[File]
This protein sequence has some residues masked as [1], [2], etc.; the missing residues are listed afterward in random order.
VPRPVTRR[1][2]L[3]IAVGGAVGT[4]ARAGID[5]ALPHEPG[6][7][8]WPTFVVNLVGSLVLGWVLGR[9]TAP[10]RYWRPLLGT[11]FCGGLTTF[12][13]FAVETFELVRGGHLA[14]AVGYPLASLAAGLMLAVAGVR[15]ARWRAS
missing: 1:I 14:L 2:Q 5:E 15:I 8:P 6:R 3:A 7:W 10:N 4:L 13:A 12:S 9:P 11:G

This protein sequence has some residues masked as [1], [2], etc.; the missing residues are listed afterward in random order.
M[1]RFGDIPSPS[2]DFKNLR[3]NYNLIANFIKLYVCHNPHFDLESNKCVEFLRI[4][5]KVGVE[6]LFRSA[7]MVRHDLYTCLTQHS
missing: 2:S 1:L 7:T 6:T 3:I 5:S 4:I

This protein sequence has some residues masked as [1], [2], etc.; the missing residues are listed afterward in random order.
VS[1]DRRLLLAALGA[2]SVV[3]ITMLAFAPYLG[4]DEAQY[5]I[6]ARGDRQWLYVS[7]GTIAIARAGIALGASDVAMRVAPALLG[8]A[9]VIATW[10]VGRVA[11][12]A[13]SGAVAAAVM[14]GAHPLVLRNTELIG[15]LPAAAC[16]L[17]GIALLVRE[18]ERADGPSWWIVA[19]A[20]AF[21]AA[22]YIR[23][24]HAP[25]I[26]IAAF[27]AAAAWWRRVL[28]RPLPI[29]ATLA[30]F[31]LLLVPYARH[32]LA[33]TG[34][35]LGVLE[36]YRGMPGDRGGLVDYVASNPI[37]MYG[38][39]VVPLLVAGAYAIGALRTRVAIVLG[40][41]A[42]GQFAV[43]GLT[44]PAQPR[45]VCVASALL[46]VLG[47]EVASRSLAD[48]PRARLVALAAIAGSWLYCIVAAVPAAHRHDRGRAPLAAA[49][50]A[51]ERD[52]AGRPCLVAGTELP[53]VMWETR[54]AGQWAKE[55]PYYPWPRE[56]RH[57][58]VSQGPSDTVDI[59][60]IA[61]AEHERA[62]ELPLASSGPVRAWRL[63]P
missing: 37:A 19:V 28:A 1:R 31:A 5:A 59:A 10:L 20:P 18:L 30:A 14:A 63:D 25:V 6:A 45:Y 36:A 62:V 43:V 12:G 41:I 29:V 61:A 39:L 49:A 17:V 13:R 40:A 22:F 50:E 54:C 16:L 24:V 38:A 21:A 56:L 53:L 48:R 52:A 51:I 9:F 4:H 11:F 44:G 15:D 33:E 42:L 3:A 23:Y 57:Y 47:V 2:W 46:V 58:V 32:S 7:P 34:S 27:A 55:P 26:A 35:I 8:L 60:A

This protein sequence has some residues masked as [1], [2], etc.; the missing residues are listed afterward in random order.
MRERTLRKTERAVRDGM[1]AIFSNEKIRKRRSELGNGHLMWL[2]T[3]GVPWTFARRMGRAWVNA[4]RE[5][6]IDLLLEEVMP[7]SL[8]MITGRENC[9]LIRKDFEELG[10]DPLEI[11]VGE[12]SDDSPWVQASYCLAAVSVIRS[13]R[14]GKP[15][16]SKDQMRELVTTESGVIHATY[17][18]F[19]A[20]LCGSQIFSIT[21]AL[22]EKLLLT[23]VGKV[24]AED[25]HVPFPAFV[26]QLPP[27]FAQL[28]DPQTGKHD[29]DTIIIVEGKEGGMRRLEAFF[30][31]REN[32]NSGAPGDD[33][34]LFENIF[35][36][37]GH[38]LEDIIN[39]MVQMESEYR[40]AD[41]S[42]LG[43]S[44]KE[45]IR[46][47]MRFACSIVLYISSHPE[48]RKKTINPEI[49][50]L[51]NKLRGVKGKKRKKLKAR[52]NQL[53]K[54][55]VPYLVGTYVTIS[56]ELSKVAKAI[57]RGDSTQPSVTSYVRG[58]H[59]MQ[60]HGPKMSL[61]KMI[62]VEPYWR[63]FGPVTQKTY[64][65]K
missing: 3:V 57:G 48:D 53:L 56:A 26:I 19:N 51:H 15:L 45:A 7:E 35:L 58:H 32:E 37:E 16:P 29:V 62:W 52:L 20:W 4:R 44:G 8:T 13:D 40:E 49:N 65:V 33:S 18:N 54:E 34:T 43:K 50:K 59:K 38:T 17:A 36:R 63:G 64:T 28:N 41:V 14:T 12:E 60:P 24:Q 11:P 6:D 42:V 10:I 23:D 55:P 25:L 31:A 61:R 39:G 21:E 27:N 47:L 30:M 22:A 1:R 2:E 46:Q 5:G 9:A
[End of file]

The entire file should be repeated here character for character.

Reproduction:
This protein sequence has some residues masked as [1], [2], etc.; the missing residues are listed afterward in random order.
VPRPVTRR[1][2]L[3]IAVGGAVGT[4]ARAGID[5]ALPHEPG[6][7][8]WPTFVVNLVGSLVLGWVLGR[9]TAP[10]RYWRPLLGT[11]FCGGLTTF[12][13]FAVETFELVRGGHLA[14]AVGYPLASLAAGLMLAVAGVR[15]ARWRAS
missing: 1:I 14:L 2:Q 5:E 15:I 8:P 6:R 3:A 7:W 10:N 4:L 13:A 12:S 9:P 11:G

This protein sequence has some residues masked as [1], [2], etc.; the missing residues are listed afterward in random order.
M[1]RFGDIPSPS[2]DFKNLR[3]NYNLIANFIKLYVCHNPHFDLESNKCVEFLRI[4][5]KVGVE[6]LFRSA[7]MVRHDLYTCLTQHS
missing: 2:S 1:L 7:T 6:T 3:I 5:S 4:I

This protein sequence has some residues masked as [1], [2], etc.; the missing residues are listed afterward in random order.
VS[1]DRRLLLAALGA[2]SVV[3]ITMLAFAPYLG[4]DEAQY[5]I[6]ARGDRQWLYVS[7]GTIAIARAGIALGASDVAMRVAPALLG[8]A[9]VIATW[10]VGRVA[11][12]A[13]SGAVAAAVM[14]GAHPLVLRNTELIG[15]LPAAAC[16]L[17]GIALLVRE[18]ERADGPSWWIVA[19]A[20]AF[21]AA[22]YIR[23][24]HAP[25]I[26]IAAF[27]AAAAWWRRVL[28]RPLPI[29]ATLA[30]F[31]LLLVPYARH[32]LA[33]TG[34][35]LGVLE[36]YRGMPGDRGGLVDYVASNPI[37]MYG[38][39]VVPLLVAGAYAIGALRTRVAIVLG[40][41]A[42]GQFAV[43]GLT[44]PAQPR[45]VCVASALL[46]VLG[47]EVASRSLAD[48]PRARLVALAAIAGSWLYCIVAAVPAAHRHDRGRAPLAAA[49][50]A[51]ERD[52]AGRPCLVAGTELP[53]VMWETR[54]AGQWAKE[55]PYYPWPRE[56]RH[57][58]VSQGPSDTVDI[59][60]IA[61]AEHERA[62]ELPLASSGPVRAWRL[63]P
missing: 37:A 19:V 28:A 1:R 31:A 5:A 59:A 10:L 20:P 18:L 30:A 14:A 63:D 25:V 6:A 45:Y 36:A 62:V 43:V 12:G 41:I 29:V 61:A 39:L 49:A 17:V 13:R 40:A 22:F 50:E 54:C 16:L 24:V 38:A 21:A 56:L 53:L 48:R 52:A 51:I 9:F 4:H 11:F 44:G 15:D 33:E 42:L 3:A 23:Y 57:Y 47:V 2:W 46:V 58:V 32:S 7:P 34:S 27:A 55:P 26:A 35:I 8:L 60:A

This protein sequence has some residues masked as [1], [2], etc.; the missing residues are listed afterward in random order.
MRERTLRKTERAVRDGM[1]AIFSNEKIRKRRSELGNGHLMWL[2]T[3]GVPWTFARRMGRAWVNA[4]RE[5][6]IDLLLEEVMP[7]SL[8]MITGRENC[9]LIRKDFEELG[10]DPLEI[11]VGE[12]SDDSPWVQASYCLAAVSVIRS[13]R[14]GKP[15][16]SKDQMRELVTTESGVIHATY[17][18]F[19]A[20]LCGSQIFSIT[21]AL[22]EKLLLT[23]VGKV[24]AED[25]HVPFPAFV[26]QLPP[27]FAQL[28]DPQTGKHD[29]DTIIIVEGKEGGMRRLEAFF[30][31]REN[32]NSGAPGDD[33][34]LFENIF[35][36][37]GH[38]LEDIIN[39]MVQMESEYR[40]AD[41]S[42]LG[43]S[44]KE[45]IR[46][47]MRFACSIVLYISSHPE[48]RKKTINPEI[49][50]L[51]NKLRGVKGKKRKKLKAR[52]NQL[53]K[54][55]VPYLVGTYVTIS[56]ELSKVAKAI[57]RGDSTQPSVTSYVRG[58]H[59]MQ[60]HGPKMSL[61]KMI[62]VEPYWR[63]FGPVTQKTY[64][65]K
missing: 3:V 57:G 48:D 53:L 56:A 26:I 19:N 51:H 15:L 45:A 7:E 35:L 58:H 32:E 37:E 16:P 29:V 62:W 52:L 20:W 4:R 44:G 8:T 13:D 40:E 49:N 65:V 33:S 18:N 54:E 34:T 43:K 50:K 59:K 38:T 17:A 36:R 63:G 64:T 28:N 41:V 14:T 12:E 60:P 24:Q 11:P 6:D 42:V 10:I 23:D 55:P 25:L 31:A 61:R 39:G 21:E 27:N 47:L 30:M 22:A 1:R 2:E 46:Q 5:G 9:A